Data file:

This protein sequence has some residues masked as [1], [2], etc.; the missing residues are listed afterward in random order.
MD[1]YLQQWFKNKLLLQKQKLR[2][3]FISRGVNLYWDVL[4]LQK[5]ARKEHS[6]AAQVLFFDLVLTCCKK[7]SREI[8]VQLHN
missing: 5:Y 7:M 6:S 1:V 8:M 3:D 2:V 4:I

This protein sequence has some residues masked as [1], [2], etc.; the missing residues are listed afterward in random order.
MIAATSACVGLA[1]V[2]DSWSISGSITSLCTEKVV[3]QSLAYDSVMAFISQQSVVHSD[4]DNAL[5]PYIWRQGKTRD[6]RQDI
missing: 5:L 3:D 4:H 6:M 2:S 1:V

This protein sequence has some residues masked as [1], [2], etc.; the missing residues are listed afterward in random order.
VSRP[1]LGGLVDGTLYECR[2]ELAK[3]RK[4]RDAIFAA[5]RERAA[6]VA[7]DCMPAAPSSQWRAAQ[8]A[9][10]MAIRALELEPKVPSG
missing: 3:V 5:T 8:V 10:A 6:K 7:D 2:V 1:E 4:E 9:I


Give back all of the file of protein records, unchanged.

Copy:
This protein sequence has some residues masked as [1], [2], etc.; the missing residues are listed afterward in random order.
MD[1]YLQQWFKNKLLLQKQKLR[2][3]FISRGVNLYWDVL[4]LQK[5]ARKEHS[6]AAQVLFFDLVLTCCKK[7]SREI[8]VQLHN
missing: 5:Y 7:M 6:S 1:V 8:M 3:D 2:V 4:I

This protein sequence has some residues masked as [1], [2], etc.; the missing residues are listed afterward in random order.
MIAATSACVGLA[1]V[2]DSWSISGSITSLCTEKVV[3]QSLAYDSVMAFISQQSVVHSD[4]DNAL[5]PYIWRQGKTRD[6]RQDI
missing: 5:L 3:D 4:H 6:M 2:S 1:V

This protein sequence has some residues masked as [1], [2], etc.; the missing residues are listed afterward in random order.
VSRP[1]LGGLVDGTLYECR[2]ELAK[3]RK[4]RDAIFAA[5]RERAA[6]VA[7]DCMPAAPSSQWRAAQ[8]A[9][10]MAIRALELEPKVPSG
missing: 3:V 5:T 8:V 10:A 6:K 7:D 2:V 1:E 4:E 9:I